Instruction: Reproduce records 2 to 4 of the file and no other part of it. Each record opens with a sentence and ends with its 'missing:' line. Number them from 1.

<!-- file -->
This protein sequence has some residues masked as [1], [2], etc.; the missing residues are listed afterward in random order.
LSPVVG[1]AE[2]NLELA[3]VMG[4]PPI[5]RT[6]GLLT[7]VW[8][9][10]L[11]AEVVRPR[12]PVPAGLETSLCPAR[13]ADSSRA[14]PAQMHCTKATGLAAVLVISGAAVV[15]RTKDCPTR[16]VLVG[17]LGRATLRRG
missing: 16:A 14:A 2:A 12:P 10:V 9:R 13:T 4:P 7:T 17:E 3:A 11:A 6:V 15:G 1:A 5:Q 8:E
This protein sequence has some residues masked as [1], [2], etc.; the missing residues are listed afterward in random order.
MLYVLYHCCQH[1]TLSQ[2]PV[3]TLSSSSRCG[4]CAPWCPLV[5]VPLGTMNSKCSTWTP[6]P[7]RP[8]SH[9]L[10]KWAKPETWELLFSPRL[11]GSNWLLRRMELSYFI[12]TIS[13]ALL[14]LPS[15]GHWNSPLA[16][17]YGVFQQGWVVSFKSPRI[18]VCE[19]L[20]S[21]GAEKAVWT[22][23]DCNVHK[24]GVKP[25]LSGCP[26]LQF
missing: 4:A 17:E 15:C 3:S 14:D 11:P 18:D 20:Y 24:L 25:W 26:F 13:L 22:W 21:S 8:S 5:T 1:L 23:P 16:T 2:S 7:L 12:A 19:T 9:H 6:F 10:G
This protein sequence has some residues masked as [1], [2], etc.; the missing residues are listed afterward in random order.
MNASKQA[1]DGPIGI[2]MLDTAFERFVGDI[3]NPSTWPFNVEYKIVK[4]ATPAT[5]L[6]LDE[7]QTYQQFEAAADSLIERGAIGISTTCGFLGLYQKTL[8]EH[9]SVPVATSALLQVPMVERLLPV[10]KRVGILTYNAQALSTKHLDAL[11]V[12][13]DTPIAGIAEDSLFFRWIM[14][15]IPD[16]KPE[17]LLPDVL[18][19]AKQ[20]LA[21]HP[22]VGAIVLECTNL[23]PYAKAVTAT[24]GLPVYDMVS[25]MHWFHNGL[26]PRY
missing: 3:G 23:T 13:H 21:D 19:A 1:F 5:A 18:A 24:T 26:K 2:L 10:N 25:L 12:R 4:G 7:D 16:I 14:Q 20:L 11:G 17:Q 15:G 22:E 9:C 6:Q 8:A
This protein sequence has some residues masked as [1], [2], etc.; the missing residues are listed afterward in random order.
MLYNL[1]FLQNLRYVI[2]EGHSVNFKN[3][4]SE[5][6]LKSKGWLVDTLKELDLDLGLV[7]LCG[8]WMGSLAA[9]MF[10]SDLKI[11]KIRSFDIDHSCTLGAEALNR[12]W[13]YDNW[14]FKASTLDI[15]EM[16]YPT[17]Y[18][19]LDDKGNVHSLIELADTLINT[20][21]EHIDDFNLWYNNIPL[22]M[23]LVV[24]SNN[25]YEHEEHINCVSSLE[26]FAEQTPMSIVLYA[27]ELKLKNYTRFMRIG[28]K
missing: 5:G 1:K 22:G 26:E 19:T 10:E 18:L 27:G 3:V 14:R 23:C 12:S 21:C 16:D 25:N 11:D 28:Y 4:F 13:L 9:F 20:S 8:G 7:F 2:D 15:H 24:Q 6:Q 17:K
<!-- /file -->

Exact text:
This protein sequence has some residues masked as [1], [2], etc.; the missing residues are listed afterward in random order.
MLYVLYHCCQH[1]TLSQ[2]PV[3]TLSSSSRCG[4]CAPWCPLV[5]VPLGTMNSKCSTWTP[6]P[7]RP[8]SH[9]L[10]KWAKPETWELLFSPRL[11]GSNWLLRRMELSYFI[12]TIS[13]ALL[14]LPS[15]GHWNSPLA[16][17]YGVFQQGWVVSFKSPRI[18]VCE[19]L[20]S[21]GAEKAVWT[22][23]DCNVHK[24]GVKP[25]LSGCP[26]LQF
missing: 4:A 17:E 15:C 3:S 14:D 11:P 18:D 20:Y 24:L 25:W 26:F 13:L 22:W 21:S 8:S 5:T 1:L 23:P 16:T 2:S 7:L 12:A 19:T 9:H 6:F 10:G
This protein sequence has some residues masked as [1], [2], etc.; the missing residues are listed afterward in random order.
MNASKQA[1]DGPIGI[2]MLDTAFERFVGDI[3]NPSTWPFNVEYKIVK[4]ATPAT[5]L[6]LDE[7]QTYQQFEAAADSLIERGAIGISTTCGFLGLYQKTL[8]EH[9]SVPVATSALLQVPMVERLLPV[10]KRVGILTYNAQALSTKHLDAL[11]V[12][13]DTPIAGIAEDSLFFRWIM[14][15]IPD[16]KPE[17]LLPDVL[18][19]AKQ[20]LA[21]HP[22]VGAIVLECTNL[23]PYAKAVTAT[24]GLPVYDMVS[25]MHWFHNGL[26]PRY
missing: 3:G 23:T 13:H 21:D 19:A 1:F 5:A 18:A 24:T 26:K 2:L 10:N 25:L 12:R 4:G 7:D 16:I 14:Q 20:L 11:G 17:Q 15:G 22:E 9:C 6:Q 8:A
This protein sequence has some residues masked as [1], [2], etc.; the missing residues are listed afterward in random order.
MLYNL[1]FLQNLRYVI[2]EGHSVNFKN[3][4]SE[5][6]LKSKGWLVDTLKELDLDLGLV[7]LCG[8]WMGSLAA[9]MF[10]SDLKI[11]KIRSFDIDHSCTLGAEALNR[12]W[13]YDNW[14]FKASTLDI[15]EM[16]YPT[17]Y[18][19]LDDKGNVHSLIELADTLINT[20][21]EHIDDFNLWYNNIPL[22]M[23]LVV[24]SNN[25]YEHEEHINCVSSLE[26]FAEQTPMSIVLYA[27]ELKLKNYTRFMRIG[28]K
missing: 5:G 1:K 22:G 26:E 19:T 10:E 18:L 27:G 3:V 14:R 23:C 12:S 21:C 16:D 25:N 11:D 28:Y 4:F 13:L 9:F 20:S 8:G 7:F 2:D 15:H 24:Q 6:Q 17:K